Sunday, February 1, 2009

PFW Open House

Mario Rodriguez and Alan Turner (left to right) of The Philadelphia Furniture Workshop, hosted a 2-day open house this weekend that featured vendors, demonstrations, and hands-on tool use.

Fox Chapel Publishing had a booth filled with woodworking books and dvds. And the discounted prices were enough to make my grumpy friend, Scott, smile.

Several [gorgeous] pieces of furniture that had been class projects were displayed within the work areas. Jigs, miter jacks, handsaws, power tools and wall hung tool cabinets that were filled with handtools & planes, provided some nice eye candy for event-goers.

Joel Moskowitz of Gramercy Tools had his wares on display and also gave presentations on grinding chisels. He recommends creating a very slight camber on the wheel, so the corners of chisels don't overheat. This way, you can concentrate on sharpening the middle, thicker section of the blade while the corners are not in contact with the wheel. He uses a 46 grit friable wheel which he dresses with a multi-tip diamond dresser.

Bill Grumbine, who teaches woodturning classes from his shop in Kutztown, PA, and has produced two dvds, showed us some smooth moves on the lathe as he turned natural edges bowls.

Nancy Anderson, owner of Londonderry Brasses, Ltd., opened for business 11 years ago and offers period reproduction hardware, cast from originals, and imported mainly from England. Perusing her products, it's immediately obvious that they are exquisitely crafted.

Harrelson Stanley and Jim Blauvelt, of Japanese Tools.com, exhibited an array of Japanese planes, saws, chisels, measuring devices and sharpening stones. Jim worked at his bench while we woodworkers stood mesmerized.

Mario gave a demonstration on making shaded fan inlay. A metal pan which was filled with sand and heated by a hotplate was used to burn the edges, thereby creating the shading for the pie shaped pieces. He made a template with compass and pencil and then cut the piece to fit. They were glued together with veneer tape, then trimmed to shell shape. He then scalloped and removed the ends of each piece and cut contrasting wood to fit the spaces. These were also glued with veneer tape, then trimmed with a large, shallow gouge to final shape.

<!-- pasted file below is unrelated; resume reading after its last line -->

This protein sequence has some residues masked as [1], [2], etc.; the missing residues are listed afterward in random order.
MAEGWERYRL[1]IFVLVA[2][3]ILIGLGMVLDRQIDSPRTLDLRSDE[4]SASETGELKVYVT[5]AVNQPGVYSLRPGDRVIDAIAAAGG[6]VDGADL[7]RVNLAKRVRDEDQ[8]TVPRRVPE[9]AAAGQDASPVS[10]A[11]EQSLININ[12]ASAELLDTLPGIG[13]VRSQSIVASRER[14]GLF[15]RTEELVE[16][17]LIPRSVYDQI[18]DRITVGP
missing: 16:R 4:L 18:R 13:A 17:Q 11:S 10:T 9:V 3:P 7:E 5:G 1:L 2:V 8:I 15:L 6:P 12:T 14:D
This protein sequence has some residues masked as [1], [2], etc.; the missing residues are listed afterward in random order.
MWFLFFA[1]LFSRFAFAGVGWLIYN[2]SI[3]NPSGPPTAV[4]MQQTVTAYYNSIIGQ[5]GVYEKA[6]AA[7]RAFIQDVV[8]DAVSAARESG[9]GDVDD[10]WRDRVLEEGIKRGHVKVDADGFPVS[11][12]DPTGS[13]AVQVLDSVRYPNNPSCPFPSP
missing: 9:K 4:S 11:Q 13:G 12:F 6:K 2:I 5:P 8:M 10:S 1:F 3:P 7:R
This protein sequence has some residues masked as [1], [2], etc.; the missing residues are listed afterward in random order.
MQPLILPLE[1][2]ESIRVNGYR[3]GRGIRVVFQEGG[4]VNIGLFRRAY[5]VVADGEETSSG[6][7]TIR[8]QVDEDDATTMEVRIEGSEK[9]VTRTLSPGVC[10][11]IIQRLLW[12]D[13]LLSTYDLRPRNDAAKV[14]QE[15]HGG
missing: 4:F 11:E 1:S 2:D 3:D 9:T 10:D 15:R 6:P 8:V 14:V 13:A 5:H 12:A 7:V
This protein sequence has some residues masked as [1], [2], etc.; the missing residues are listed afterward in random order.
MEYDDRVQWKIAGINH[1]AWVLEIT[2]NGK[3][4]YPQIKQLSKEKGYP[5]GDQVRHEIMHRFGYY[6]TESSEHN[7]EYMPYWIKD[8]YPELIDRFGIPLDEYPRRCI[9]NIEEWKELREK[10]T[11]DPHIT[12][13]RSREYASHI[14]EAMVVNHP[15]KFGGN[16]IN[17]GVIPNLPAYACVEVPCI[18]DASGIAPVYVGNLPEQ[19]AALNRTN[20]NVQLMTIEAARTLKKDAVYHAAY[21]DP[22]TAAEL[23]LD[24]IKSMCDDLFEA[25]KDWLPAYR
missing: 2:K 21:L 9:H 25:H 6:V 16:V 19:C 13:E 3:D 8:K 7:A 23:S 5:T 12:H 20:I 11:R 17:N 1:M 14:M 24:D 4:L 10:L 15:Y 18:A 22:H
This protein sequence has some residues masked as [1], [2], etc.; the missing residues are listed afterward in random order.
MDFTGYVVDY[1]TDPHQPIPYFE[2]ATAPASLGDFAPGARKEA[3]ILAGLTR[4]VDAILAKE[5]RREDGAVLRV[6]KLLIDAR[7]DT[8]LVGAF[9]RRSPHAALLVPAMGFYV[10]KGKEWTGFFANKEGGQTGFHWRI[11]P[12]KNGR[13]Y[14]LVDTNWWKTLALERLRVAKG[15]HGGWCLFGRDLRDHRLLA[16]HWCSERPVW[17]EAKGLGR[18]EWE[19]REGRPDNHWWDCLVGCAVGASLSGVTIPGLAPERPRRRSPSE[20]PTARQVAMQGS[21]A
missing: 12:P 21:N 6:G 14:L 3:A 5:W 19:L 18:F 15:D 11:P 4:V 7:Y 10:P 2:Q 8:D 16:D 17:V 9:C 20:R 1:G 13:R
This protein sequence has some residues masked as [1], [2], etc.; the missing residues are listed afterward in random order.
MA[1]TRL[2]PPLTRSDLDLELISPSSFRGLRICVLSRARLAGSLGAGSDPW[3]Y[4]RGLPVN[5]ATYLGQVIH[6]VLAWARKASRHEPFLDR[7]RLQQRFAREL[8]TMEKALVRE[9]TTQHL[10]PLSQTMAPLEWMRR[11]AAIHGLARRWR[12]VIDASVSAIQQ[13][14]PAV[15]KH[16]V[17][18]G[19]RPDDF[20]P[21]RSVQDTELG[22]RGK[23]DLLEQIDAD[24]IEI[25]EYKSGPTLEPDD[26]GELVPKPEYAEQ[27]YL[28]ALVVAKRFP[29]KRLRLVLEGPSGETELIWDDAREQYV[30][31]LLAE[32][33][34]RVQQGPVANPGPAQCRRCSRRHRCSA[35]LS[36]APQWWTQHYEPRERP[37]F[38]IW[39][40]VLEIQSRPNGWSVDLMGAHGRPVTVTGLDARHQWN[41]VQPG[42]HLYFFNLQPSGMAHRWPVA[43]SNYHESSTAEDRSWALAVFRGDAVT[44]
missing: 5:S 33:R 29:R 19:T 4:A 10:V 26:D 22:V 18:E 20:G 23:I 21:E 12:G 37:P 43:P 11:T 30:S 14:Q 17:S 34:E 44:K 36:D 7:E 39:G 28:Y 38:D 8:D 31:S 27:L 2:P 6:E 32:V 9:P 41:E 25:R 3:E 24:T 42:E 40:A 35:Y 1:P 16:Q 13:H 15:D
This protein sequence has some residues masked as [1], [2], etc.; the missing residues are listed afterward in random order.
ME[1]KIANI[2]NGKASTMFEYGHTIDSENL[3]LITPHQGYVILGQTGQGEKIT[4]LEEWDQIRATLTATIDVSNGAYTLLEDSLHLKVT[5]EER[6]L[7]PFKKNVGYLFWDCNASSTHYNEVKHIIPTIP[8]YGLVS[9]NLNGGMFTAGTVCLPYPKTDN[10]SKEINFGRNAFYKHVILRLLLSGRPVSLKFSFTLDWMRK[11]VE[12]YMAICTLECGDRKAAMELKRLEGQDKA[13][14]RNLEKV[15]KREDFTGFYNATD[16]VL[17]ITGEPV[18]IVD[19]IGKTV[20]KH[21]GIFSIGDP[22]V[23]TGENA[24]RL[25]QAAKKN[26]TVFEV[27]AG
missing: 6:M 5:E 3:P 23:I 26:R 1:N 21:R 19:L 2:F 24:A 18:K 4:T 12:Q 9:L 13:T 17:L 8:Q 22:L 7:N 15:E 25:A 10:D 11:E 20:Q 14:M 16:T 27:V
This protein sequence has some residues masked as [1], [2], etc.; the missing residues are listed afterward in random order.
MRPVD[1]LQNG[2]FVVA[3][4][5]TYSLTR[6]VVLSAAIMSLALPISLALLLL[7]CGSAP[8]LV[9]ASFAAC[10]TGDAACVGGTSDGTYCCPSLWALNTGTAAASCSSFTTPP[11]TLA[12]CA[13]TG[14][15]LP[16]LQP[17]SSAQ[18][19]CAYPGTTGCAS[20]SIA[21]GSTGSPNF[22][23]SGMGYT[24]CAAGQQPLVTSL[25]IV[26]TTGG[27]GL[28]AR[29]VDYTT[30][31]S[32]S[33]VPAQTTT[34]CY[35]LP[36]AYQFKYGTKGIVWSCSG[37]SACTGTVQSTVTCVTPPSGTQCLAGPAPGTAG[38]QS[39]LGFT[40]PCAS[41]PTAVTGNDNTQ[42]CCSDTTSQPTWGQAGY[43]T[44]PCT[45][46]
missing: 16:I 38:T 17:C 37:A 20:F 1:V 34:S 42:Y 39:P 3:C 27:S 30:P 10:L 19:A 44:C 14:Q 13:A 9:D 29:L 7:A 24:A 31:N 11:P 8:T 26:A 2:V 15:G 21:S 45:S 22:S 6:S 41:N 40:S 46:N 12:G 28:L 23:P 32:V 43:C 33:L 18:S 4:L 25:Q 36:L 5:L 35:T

If you weren't able to make it to the show, tour the shop, and talk with other woodworkers, you might consider signing up for a class at PFW. They offer beginner and advanced workshops in a roomy, well-equipped space.

12 comments:

Jamie Bacon said...

Hi Kari. My wife and I made the 3 1/2 hour drive up from southern Maryland to go to the open house. Well worth the drive! I think it's great that there seems to be more events like this springing up. I personally spent most of my time there watching Adam Cherubini's demonstrations, as I am finding myself drawn more and more to the 18th century methods and away from the noise and dust of my power tools. Anyway, just wanted to concur that this was a great event and I hope to see more like this. Great blog you have by the way!

Tony Z. said...

Kari,

Thanks for the "snapshot" of the event. I'm about 4-1/2 hours from Philly, and couldn't find time to make the trip. I see you are a graphic designer (I have one daughter who is also a graphic designer and another who is an architect. The third still wants to be a singing scientist). Anyhow, the quality of the work you do is great--did you take any WW'ing course work such as that offered by Alan and Mario?